Alvarez says that the events of recent years have been waiting for the book. “Now recently, at the beginning of the year, at a slightly faster pace than usual, because I wanted to wait for something to happen so that the elections come closer. The book tells the story of a man from Paraiba who goes back in time and begins to live in Brazil, which seemed like a dream. Immediately after that, the book draws a parallel between the Brazil of the 50s and 60s and the Brazil of today. , which is a parallel drawn by humans.”

Blocked by Bolsonaro

Last Wednesday (17) the writer shared with his followers that he was blocked by President Jair Bolsonaro (PL). Asked by our reporter if the book was the reason, Alvarez replied that it was implied.

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“Since I never made any offense to President Bolsonaro, I can only understand that it was because of the book, because the book is very critical of the current government, the main character is very worried about everything that happens, all these attacks. about democracy., then President Bolsonaro, who does not like journalism or journalists (…). He does not like being filmed when he does not want to, he has authoritarianism inside, it seems to me that he does not like literature, especially free literature, all types of art are a means of self-expression, politics, authoritarian leaders do not like freedom of speech, self-expression, I I think that’s why Bolsonaro blocked me on the Internet, because he doesn’t want to know what I write, and he doesn’t want me to see what he writes,” he concluded.

Follow him tik tak do bnews and stay up to date with the news.

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The guest list for Moraes’ TSE inauguration has political resonance.



published on 18.08.2022 06:00

(Credit: Antonio Augusto/Secom/TSE)

The guest list for the inauguration of Minister Alexandre de Moraes as President of the Supreme Electoral Court (TSE) still resonates in the political arena. More than 2,000 people attended the court ceremony, cheering the magistrate’s speech in defense of the Brazilian electoral process and democracy.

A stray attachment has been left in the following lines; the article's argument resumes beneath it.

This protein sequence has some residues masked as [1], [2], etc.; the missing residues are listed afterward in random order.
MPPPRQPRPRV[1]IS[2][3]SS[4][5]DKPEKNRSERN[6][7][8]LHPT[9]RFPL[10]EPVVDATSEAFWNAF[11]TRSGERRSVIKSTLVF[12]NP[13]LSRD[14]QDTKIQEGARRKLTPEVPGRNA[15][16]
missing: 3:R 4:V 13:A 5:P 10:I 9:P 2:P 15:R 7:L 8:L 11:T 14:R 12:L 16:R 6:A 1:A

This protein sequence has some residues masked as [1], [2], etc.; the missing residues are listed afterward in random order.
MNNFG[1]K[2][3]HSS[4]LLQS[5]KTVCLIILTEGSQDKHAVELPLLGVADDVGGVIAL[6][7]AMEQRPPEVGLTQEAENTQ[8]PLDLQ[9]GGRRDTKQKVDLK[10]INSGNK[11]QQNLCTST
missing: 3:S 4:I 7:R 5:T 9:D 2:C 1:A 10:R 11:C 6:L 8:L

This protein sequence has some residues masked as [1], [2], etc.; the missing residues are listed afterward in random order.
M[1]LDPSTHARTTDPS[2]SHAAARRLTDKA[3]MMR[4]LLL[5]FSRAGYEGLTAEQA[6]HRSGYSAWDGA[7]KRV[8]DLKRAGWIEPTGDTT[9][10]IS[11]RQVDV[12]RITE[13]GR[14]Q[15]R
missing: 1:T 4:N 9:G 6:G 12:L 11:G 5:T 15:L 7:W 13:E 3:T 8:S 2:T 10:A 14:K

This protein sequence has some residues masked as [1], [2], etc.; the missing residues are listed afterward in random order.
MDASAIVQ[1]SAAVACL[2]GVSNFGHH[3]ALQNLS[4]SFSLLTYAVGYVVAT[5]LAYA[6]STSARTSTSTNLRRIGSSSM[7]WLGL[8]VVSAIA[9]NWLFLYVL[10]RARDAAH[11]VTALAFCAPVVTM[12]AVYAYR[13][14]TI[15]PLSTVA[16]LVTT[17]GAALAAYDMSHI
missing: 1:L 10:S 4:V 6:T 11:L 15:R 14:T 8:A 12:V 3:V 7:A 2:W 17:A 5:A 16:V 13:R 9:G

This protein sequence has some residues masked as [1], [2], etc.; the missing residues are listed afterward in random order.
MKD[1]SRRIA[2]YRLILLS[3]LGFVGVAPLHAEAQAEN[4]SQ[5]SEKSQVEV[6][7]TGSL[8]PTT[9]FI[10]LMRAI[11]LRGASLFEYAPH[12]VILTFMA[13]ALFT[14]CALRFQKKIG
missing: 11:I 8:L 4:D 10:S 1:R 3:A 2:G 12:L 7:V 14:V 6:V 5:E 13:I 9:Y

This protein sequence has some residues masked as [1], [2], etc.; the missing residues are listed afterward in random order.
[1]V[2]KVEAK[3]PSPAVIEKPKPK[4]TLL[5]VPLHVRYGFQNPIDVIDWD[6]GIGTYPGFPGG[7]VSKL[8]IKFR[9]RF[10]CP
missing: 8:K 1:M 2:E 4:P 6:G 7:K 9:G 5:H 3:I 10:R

For political scientists, the presence of the political, legal and diplomatic elite at the ceremony was a sign of support for electoral justice, in contrast to the attacks of President Jair Bolsonaro (PL) and his supporters. In his speech, Moraes stressed the credibility of electronic voting machines and said that the result of the election on the same day as the election is “a cause for pride”.

The TSE President also stated that the interference of justice in the elections will be minimal, but will not allow abuse of the right to freedom of speech. However, Bolsonaro, who was present at the ceremony, did not approve of the chorus and remained motionless during the moments of applause.

Through social media yesterday afternoon, the minister once again defended Brazilian democracy. “The TSE ceremony symbolized respect for institutions as the only way to grow and strengthen the Republic and the strength of democracy, as the only political regime where all power comes from the people and which should be exercised for the good of the people,” Moraes wrote.

The inauguration was accompanied by STF ministers, former presidents, politicians, 13 ministers from the Bolsonaro government and 40 ambassadors, as well as 22 governors, the Attorney General of the Republic, Augusto Aras, and other government officials. At the same ceremony, Minister Ricardo Lewandowski was sworn in as Deputy.

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Political scientist André Rosa emphasizes that the presence of government officials is commonplace, but this event brought symbolism. “Obviously, the inauguration will be attended by the president and former presidents of the republic. But, in fact, if Bolsonaro was not present at this meeting, it would be very bad and an insult to democracy. It is also important to note that when Alexandre de Moraes speaks in support of the elections, everyone applauds except Bolsonaro,” he said.

For Nahue constitutional lawyer and political scientist Bernardo de Azevedo, the ceremony had several meanings. “Firstly, it shows the firm support of the figure of the minister himself, which may be decisive for his imposition of himself on the TS. At the same time, it supports the strong statements of the minister in defense of the electoral system. , which took on a strong tone and which, in other contexts, would be little more than a footnote in any news story about the event,” he noted.

first meeting

During his first appointment as President of the TSE, Alexandre de Moraes met yesterday with the Presidents of the 27 Regional Electoral Courts (TRE). The judge stressed that he would be open to dialogue. “We are absolutely open to everyone. Alone, TSE does nothing. The TSE works together with the regional electoral courts and with all election judges,” he said.